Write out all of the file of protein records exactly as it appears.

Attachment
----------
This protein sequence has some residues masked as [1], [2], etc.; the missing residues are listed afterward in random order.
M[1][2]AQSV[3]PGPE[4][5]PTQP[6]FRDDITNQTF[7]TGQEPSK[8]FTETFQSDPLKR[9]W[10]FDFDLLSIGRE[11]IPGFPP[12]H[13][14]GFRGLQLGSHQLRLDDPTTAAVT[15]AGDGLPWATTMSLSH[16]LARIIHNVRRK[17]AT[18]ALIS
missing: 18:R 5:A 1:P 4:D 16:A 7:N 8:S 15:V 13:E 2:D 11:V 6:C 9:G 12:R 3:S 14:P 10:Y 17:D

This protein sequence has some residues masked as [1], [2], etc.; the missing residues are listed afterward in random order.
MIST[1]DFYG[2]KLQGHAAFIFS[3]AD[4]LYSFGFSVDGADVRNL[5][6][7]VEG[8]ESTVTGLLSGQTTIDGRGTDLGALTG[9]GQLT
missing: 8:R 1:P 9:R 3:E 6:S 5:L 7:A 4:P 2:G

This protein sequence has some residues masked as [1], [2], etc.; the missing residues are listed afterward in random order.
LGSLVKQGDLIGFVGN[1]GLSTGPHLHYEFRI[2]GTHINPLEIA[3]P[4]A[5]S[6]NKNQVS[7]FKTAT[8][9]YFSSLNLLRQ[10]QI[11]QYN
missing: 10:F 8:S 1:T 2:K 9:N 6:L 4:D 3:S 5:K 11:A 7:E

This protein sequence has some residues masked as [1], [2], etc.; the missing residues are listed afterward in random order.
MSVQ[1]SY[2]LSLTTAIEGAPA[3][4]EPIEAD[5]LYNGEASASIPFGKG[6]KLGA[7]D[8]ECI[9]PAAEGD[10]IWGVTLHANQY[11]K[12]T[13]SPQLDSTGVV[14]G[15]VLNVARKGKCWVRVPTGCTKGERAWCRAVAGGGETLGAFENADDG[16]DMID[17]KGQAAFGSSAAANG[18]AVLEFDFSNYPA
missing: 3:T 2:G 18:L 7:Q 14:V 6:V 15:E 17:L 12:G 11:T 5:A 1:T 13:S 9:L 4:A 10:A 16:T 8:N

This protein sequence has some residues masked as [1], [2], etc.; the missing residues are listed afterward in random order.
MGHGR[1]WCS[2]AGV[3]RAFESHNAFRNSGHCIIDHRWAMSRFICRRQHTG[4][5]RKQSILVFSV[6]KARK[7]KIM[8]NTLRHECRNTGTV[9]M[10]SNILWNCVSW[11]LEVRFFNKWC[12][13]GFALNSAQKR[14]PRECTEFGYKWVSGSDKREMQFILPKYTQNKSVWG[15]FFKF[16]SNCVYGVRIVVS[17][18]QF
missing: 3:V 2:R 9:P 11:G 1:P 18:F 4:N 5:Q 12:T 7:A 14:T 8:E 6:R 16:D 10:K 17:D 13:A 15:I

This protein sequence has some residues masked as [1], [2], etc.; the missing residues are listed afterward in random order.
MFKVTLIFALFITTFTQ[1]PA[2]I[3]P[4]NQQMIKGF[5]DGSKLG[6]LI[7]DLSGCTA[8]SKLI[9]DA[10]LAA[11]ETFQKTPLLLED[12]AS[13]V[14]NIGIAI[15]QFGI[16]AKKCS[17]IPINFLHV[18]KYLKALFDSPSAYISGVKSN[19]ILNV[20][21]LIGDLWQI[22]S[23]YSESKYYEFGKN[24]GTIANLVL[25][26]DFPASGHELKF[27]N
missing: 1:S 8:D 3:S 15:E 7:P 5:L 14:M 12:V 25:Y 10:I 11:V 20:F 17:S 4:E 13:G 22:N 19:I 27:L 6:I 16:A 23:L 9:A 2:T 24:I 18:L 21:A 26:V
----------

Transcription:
This protein sequence has some residues masked as [1], [2], etc.; the missing residues are listed afterward in random order.
M[1][2]AQSV[3]PGPE[4][5]PTQP[6]FRDDITNQTF[7]TGQEPSK[8]FTETFQSDPLKR[9]W[10]FDFDLLSIGRE[11]IPGFPP[12]H[13][14]GFRGLQLGSHQLRLDDPTTAAVT[15]AGDGLPWATTMSLSH[16]LARIIHNVRRK[17]AT[18]ALIS
missing: 18:R 5:A 1:P 4:D 16:A 7:N 8:S 15:V 13:E 2:D 11:V 6:C 9:G 12:R 3:S 14:P 10:Y 17:D

This protein sequence has some residues masked as [1], [2], etc.; the missing residues are listed afterward in random order.
MIST[1]DFYG[2]KLQGHAAFIFS[3]AD[4]LYSFGFSVDGADVRNL[5][6][7]VEG[8]ESTVTGLLSGQTTIDGRGTDLGALTG[9]GQLT
missing: 8:R 1:P 9:R 3:E 6:S 5:L 7:A 4:P 2:G

This protein sequence has some residues masked as [1], [2], etc.; the missing residues are listed afterward in random order.
LGSLVKQGDLIGFVGN[1]GLSTGPHLHYEFRI[2]GTHINPLEIA[3]P[4]A[5]S[6]NKNQVS[7]FKTAT[8][9]YFSSLNLLRQ[10]QI[11]QYN
missing: 10:F 8:S 1:T 2:K 9:N 6:L 4:D 3:S 5:K 11:A 7:E

This protein sequence has some residues masked as [1], [2], etc.; the missing residues are listed afterward in random order.
MSVQ[1]SY[2]LSLTTAIEGAPA[3][4]EPIEAD[5]LYNGEASASIPFGKG[6]KLGA[7]D[8]ECI[9]PAAEGD[10]IWGVTLHANQY[11]K[12]T[13]SPQLDSTGVV[14]G[15]VLNVARKGKCWVRVPTGCTKGERAWCRAVAGGGETLGAFENADDG[16]DMID[17]KGQAAFGSSAAANG[18]AVLEFDFSNYPA
missing: 3:T 2:G 18:L 7:Q 14:V 6:V 15:E 17:L 12:G 11:T 5:A 1:T 13:S 9:L 4:A 10:A 16:T 8:N

This protein sequence has some residues masked as [1], [2], etc.; the missing residues are listed afterward in random order.
MGHGR[1]WCS[2]AGV[3]RAFESHNAFRNSGHCIIDHRWAMSRFICRRQHTG[4][5]RKQSILVFSV[6]KARK[7]KIM[8]NTLRHECRNTGTV[9]M[10]SNILWNCVSW[11]LEVRFFNKWC[12][13]GFALNSAQKR[14]PRECTEFGYKWVSGSDKREMQFILPKYTQNKSVWG[15]FFKF[16]SNCVYGVRIVVS[17][18]QF
missing: 3:V 2:R 9:P 11:G 1:P 18:F 4:N 5:Q 12:T 7:A 14:T 8:E 6:R 16:D 10:K 17:D 13:A 15:I

This protein sequence has some residues masked as [1], [2], etc.; the missing residues are listed afterward in random order.
MFKVTLIFALFITTFTQ[1]PA[2]I[3]P[4]NQQMIKGF[5]DGSKLG[6]LI[7]DLSGCTA[8]SKLI[9]DA[10]LAA[11]ETFQKTPLLLED[12]AS[13]V[14]NIGIAI[15]QFGI[16]AKKCS[17]IPINFLHV[18]KYLKALFDSPSAYISGVKSN[19]ILNV[20][21]LIGDLWQI[22]S[23]YSESKYYEFGKN[24]GTIANLVL[25][26]DFPASGHELKF[27]N
missing: 1:S 8:D 3:S 15:E 7:P 5:L 14:M 12:V 25:Y 10:I 11:V 20:F 17:S 4:E 13:G 22:N 19:I 27:L 6:I 16:A 23:L 9:A 2:T 24:I 18:L 21:A 26:V